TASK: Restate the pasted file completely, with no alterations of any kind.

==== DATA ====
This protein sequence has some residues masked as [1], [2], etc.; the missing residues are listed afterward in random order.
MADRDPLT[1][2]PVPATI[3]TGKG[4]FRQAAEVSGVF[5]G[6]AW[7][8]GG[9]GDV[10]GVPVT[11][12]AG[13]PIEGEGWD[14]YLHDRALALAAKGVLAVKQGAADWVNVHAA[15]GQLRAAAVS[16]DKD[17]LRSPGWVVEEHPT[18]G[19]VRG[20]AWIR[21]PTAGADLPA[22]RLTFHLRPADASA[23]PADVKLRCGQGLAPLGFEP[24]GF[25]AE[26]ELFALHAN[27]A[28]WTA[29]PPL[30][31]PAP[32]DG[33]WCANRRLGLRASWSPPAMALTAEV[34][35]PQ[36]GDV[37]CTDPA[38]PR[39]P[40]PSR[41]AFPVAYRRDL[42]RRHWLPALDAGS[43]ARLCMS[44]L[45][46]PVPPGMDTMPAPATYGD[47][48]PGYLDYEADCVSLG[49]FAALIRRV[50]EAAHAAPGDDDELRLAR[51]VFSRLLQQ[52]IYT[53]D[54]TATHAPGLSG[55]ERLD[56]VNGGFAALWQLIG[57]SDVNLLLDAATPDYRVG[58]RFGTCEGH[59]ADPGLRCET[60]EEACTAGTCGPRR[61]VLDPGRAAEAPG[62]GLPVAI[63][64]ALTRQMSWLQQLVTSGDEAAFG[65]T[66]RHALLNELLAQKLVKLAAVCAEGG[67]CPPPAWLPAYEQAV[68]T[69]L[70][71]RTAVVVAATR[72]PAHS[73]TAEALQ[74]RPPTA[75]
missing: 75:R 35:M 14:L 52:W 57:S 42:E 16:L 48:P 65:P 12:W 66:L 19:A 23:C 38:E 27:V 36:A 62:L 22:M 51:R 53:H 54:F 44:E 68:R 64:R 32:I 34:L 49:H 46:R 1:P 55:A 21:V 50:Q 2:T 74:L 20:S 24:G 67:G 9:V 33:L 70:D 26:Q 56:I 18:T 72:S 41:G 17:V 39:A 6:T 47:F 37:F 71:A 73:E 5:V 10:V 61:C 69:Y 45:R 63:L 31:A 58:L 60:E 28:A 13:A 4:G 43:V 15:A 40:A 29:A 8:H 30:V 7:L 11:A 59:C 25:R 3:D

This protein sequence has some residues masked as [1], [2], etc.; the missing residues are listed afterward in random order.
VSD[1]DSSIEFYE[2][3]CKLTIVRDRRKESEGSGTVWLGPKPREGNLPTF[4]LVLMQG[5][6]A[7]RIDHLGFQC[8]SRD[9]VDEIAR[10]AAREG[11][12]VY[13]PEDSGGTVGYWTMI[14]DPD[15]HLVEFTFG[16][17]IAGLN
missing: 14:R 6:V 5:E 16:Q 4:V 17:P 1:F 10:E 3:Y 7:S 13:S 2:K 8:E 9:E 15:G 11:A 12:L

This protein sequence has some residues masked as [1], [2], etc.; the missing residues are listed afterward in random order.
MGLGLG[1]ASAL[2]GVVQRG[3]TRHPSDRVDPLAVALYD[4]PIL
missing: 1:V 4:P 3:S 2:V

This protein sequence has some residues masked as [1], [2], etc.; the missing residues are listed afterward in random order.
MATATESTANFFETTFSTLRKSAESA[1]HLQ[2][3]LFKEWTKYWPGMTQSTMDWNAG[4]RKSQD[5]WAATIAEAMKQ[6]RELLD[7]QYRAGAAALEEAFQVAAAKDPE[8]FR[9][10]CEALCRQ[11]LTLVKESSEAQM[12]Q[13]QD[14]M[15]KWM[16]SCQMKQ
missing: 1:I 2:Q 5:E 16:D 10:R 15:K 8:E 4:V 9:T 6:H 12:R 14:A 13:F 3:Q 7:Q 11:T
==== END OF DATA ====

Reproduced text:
This protein sequence has some residues masked as [1], [2], etc.; the missing residues are listed afterward in random order.
MADRDPLT[1][2]PVPATI[3]TGKG[4]FRQAAEVSGVF[5]G[6]AW[7][8]GG[9]GDV[10]GVPVT[11][12]AG[13]PIEGEGWD[14]YLHDRALALAAKGVLAVKQGAADWVNVHAA[15]GQLRAAAVS[16]DKD[17]LRSPGWVVEEHPT[18]G[19]VRG[20]AWIR[21]PTAGADLPA[22]RLTFHLRPADASA[23]PADVKLRCGQGLAPLGFEP[24]GF[25]AE[26]ELFALHAN[27]A[28]WTA[29]PPL[30][31]PAP[32]DG[33]WCANRRLGLRASWSPPAMALTAEV[34][35]PQ[36]GDV[37]CTDPA[38]PR[39]P[40]PSR[41]AFPVAYRRDL[42]RRHWLPALDAGS[43]ARLCMS[44]L[45][46]PVPPGMDTMPAPATYGD[47][48]PGYLDYEADCVSLG[49]FAALIRRV[50]EAAHAAPGDDDELRLAR[51]VFSRLLQQ[52]IYT[53]D[54]TATHAPGLSG[55]ERLD[56]VNGGFAALWQLIG[57]SDVNLLLDAATPDYRVG[58]RFGTCEGH[59]ADPGLRCET[60]EEACTAGTCGPRR[61]VLDPGRAAEAPG[62]GLPVAI[63][64]ALTRQMSWLQQLVTSGDEAAFG[65]T[66]RHALLNELLAQKLVKLAAVCAEGG[67]CPPPAWLPAYEQAV[68]T[69]L[70][71]RTAVVVAATR[72]PAHS[73]TAEALQ[74]RPPTA[75]
missing: 75:R 35:M 14:L 52:W 57:S 42:E 16:L 48:P 65:P 12:W 66:L 19:A 23:C 38:E 27:V 36:A 62:L 22:M 51:R 53:H 54:F 44:E 68:R 64:R 32:I 34:L 49:H 46:R 1:P 55:A 21:V 50:Q 2:T 74:L 20:S 24:G 67:G 9:V 33:L 70:D 26:Q 56:I 18:T 72:S 41:G 17:V 39:A 6:T 47:F 37:F 71:A 73:E 5:V 10:V 61:C 69:Y 45:R 63:L 31:A 58:L 60:E 28:A 13:A 4:G 43:V 15:A 40:A 29:A 8:H 30:V 7:L 11:A 59:C 25:R 3:D

This protein sequence has some residues masked as [1], [2], etc.; the missing residues are listed afterward in random order.
VSD[1]DSSIEFYE[2][3]CKLTIVRDRRKESEGSGTVWLGPKPREGNLPTF[4]LVLMQG[5][6]A[7]RIDHLGFQC[8]SRD[9]VDEIAR[10]AAREG[11][12]VY[13]PEDSGGTVGYWTMI[14]DPD[15]HLVEFTFG[16][17]IAGLN
missing: 14:R 6:V 5:E 16:Q 4:V 17:P 1:F 10:E 3:Y 7:S 13:S 2:K 8:E 9:E 15:G 11:A 12:L

This protein sequence has some residues masked as [1], [2], etc.; the missing residues are listed afterward in random order.
MGLGLG[1]ASAL[2]GVVQRG[3]TRHPSDRVDPLAVALYD[4]PIL
missing: 1:V 4:P 3:S 2:V

This protein sequence has some residues masked as [1], [2], etc.; the missing residues are listed afterward in random order.
MATATESTANFFETTFSTLRKSAESA[1]HLQ[2][3]LFKEWTKYWPGMTQSTMDWNAG[4]RKSQD[5]WAATIAEAMKQ[6]RELLD[7]QYRAGAAALEEAFQVAAAKDPE[8]FR[9][10]CEALCRQ[11]LTLVKESSEAQM[12]Q[13]QD[14]M[15]KWM[16]SCQMKQ
missing: 1:I 2:Q 5:E 16:D 10:R 15:K 8:E 4:V 9:T 6:H 12:R 14:A 13:F 3:Q 7:Q 11:T